Jean Longuet 1897

A Protest Against Misrepresentation.
To the Editor of Justice.

Source: Justice, 12 June 1897, Jean Longuet, p.5;
CopyLeft: this text is free of copyright restrictions;
Transcribed: by Ted Crawford.

DEAR COMRADE, – May I, both as a Socialist and as a French Socialist, be allowed to protest in the most energetic fashion against the complete misrepresentation of the French Socialist movement, now appearing in the Labour Leader under the title of “Socialism in France,” by L. de Seilhae I M. de Seilhac is not, and does not pretend to be, a Socialist. I know him personally as a very polite and kind gentleman, who is none the less quite an enemy of Socialism. He himself said, in the first of May number of the Labour Leader, that he was “against all impracticable, utopian, and barbaric collectivism.” As a matter of fact, he is, rather, what you Englishmen would call an “old unionist.”

Now, is it not an extraordinary thing that an English Socialist paper should publish articles on the French Socialist movement from a man who writes from a purely hostile point of view? And how can a Socialist paper publish statements that are really insulting against a militant Socialist like Guesde, who has been fighting, and has suffered for the cause since nearly thirty years

M.D. Seilhac has a strong hostility to the French Workers’ Party, to which I have the honour to belong. On the contrary, he shows sympathy with the small Allemanist section of the French Socialist party. In both these points he is at one with the French bourgeois Press.

That alone should be sufficient to show sincere Socialists where the really strong movement in France is. Of M. de Seilhac’s inaccurate statements I will quote only two or three.

About the French Workers’ Party, which he calls, not quite fairly, the “Guesdists “ (how would the Labour Leader editor like the I.L.P. to be called the Mannists?) he says that really they only have one branch in. Paris, in the nineteenth arrondissemeut, and that all the others are pure inventions. Now, as a matter of fact, the two branches to which I belong, the Collectivist students of the Paris University and the Collectivist Group of the fifth arrondissement, have, the first one, more than sixty members (including eighteen students of the Ecole Normale Superieure, the highest college in France), the second thirty. In the fourteenth arrondissement the branch of the French Workers’ Party has more than ninety members. In the seventeenth arrondissement the branch has its own house, a “Maison du People,” built with its members’ pence, with a publishing office and a large hall for meetings, and in the eighteenth arrondissement our candidate, the old fighter of the Commune, Dereure, polled 1,800 votes at the last municipal election.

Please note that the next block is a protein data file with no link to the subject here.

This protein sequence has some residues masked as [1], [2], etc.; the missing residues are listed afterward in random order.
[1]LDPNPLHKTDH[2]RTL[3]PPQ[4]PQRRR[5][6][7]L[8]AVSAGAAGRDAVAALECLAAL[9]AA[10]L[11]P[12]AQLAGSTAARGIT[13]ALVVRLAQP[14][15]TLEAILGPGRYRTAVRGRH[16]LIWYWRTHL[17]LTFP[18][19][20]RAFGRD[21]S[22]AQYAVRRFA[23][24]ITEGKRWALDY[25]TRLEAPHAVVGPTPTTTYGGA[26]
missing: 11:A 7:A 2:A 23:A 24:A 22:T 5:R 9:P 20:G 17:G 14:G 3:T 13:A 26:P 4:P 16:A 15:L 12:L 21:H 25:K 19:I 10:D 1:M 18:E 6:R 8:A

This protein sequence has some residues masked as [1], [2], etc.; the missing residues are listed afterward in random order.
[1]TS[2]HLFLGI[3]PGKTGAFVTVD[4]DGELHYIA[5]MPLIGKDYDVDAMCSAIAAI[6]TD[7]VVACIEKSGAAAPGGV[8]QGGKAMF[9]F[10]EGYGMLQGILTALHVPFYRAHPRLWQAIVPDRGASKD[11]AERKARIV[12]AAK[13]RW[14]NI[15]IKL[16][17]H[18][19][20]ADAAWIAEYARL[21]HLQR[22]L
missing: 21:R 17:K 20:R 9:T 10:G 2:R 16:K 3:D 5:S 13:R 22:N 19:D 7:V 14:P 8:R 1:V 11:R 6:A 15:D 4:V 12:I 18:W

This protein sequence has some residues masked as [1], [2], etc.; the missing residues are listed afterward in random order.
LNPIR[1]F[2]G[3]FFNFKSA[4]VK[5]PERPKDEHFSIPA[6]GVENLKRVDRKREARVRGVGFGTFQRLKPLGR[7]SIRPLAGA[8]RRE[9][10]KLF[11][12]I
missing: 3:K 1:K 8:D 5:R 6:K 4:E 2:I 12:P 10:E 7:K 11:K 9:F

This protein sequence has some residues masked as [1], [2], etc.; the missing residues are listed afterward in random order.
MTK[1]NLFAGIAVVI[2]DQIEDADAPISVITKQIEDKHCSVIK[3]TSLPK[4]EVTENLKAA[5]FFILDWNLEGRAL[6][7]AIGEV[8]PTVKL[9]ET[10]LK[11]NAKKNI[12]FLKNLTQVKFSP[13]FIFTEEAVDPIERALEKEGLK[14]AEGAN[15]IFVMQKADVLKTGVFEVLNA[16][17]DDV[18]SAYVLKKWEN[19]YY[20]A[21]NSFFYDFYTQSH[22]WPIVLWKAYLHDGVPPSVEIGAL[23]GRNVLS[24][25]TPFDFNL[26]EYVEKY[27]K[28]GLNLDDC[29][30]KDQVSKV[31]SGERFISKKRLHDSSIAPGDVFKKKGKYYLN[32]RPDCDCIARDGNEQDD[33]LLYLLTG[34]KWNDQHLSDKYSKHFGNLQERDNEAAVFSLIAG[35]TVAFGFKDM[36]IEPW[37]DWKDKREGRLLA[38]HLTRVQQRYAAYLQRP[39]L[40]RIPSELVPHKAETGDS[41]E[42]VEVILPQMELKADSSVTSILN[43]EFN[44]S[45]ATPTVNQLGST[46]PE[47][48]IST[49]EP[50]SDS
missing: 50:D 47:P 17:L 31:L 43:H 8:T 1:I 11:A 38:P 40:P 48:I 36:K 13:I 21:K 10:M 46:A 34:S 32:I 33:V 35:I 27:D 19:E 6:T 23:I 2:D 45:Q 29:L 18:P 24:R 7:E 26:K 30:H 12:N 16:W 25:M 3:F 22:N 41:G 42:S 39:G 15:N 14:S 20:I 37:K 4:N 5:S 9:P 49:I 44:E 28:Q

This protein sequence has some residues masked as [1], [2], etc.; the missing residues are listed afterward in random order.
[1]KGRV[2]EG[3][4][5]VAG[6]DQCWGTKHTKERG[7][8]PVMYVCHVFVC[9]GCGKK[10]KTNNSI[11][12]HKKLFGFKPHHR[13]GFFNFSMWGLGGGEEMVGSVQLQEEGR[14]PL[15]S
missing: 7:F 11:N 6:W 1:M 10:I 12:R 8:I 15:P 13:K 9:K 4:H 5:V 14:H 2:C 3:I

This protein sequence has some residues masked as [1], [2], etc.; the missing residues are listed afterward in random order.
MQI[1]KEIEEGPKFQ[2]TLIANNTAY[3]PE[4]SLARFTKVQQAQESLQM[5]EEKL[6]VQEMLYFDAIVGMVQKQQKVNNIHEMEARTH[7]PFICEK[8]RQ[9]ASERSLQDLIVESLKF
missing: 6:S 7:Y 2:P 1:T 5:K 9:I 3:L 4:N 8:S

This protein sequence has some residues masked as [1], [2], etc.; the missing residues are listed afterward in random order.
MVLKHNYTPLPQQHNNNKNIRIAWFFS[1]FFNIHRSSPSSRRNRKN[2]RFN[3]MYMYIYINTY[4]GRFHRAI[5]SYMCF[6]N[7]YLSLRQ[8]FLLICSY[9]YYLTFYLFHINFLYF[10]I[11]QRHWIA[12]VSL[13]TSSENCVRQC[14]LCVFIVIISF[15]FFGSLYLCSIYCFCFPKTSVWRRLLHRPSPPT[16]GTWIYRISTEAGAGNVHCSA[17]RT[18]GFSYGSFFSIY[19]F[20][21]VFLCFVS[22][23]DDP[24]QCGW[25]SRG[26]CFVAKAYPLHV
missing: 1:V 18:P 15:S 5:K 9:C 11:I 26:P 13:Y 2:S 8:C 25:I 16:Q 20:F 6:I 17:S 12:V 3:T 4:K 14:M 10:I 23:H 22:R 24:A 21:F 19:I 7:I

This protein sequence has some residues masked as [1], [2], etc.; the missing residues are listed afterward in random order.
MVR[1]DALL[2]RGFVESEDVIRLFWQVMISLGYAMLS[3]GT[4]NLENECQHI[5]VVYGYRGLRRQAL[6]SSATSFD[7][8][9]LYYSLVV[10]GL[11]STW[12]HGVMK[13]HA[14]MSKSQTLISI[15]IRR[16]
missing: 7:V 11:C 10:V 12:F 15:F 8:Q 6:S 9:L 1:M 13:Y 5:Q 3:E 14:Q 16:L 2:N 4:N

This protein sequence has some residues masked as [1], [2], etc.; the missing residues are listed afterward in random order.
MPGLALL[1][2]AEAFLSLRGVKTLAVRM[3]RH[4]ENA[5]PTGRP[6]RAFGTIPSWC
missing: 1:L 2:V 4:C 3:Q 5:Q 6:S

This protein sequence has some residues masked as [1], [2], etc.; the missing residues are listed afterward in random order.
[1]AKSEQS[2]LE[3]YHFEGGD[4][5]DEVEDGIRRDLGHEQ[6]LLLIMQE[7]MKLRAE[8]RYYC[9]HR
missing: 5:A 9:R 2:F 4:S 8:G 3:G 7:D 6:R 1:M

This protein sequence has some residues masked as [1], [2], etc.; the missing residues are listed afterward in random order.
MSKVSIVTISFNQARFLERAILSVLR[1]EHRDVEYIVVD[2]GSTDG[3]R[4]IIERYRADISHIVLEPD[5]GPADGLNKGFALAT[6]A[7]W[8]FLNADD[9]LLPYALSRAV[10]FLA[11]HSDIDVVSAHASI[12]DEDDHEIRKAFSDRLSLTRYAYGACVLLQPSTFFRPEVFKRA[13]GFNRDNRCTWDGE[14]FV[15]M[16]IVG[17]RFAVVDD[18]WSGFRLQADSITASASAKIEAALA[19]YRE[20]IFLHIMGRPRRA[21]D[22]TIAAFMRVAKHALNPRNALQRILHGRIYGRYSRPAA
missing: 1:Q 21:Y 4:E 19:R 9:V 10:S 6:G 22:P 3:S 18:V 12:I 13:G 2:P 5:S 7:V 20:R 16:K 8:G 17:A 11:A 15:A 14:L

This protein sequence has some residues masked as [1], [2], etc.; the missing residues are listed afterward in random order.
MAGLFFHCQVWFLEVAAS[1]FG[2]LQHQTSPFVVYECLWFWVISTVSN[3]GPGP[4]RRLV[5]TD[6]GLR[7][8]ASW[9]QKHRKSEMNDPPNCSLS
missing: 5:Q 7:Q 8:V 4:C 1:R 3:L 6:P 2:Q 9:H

As to the number of members of Parliament we have, M. de Seilhac says they are four. Now, as a matter of fact, at the General Election of 1893, eleven deputies were elected who had subscribed to our programme; nine of these attended our congresses of Paris, Nantes, Romilly, and Lille (Guesde, Jaurès, Chauvin, Carnaud, Sauvanet, Jourde, A. Boyer, Pierre Vaux, and Charpentier), and among the Independent Socialists Devine, Gérault-Riohard (who are both Marxists in theory), and Coutant in Paris, Bourret, Defontaine, Bonnard, Chiché, Couturier in the provinces, would not have been returned but for the help of the French Workers Party.

May I add that it is our party which has captured all those large municipalities of France now to the hands of the working class, with the exception of Dijon (which used to belong to the Allemanist fraction), Toulon, and Limoges, who are independent Socialists (of the palest Socialist hue).

The administration of the large towns of Lille, Roubaix, Narbonne, Calais, La Ciotat, Montlucon, Ivry, and Roanne is now in the hands of members of the French Workers’ Party. The municipality of the large city of Marseilles, if it does not quite belong to the party, sent to our last National Congress at Lille a telegram saying that they accepted and subscribed to all the motions voted at the Congress.

In 1889 we had 52,772 votes at the Parliamentary election; in 1892, 157,000 at the municipal election; in 1893, the last Parliamentary return, 250,000; in the municipal elections of 1896 more than 400,000 votes.

These are some of the facts; you can compare them with M. de Seilhac’s fancies.

But, comrade, I would respectfully ask you if it is possible for us on the Continent to have any confidence in, or even any respect for, the Labour Leader, when that organ again and again publishes articles on the Socialist movement abroad by anti-socialists? – Yours faithfully,

Jean Longuet, B.A.
Member of the French Workers’ Party.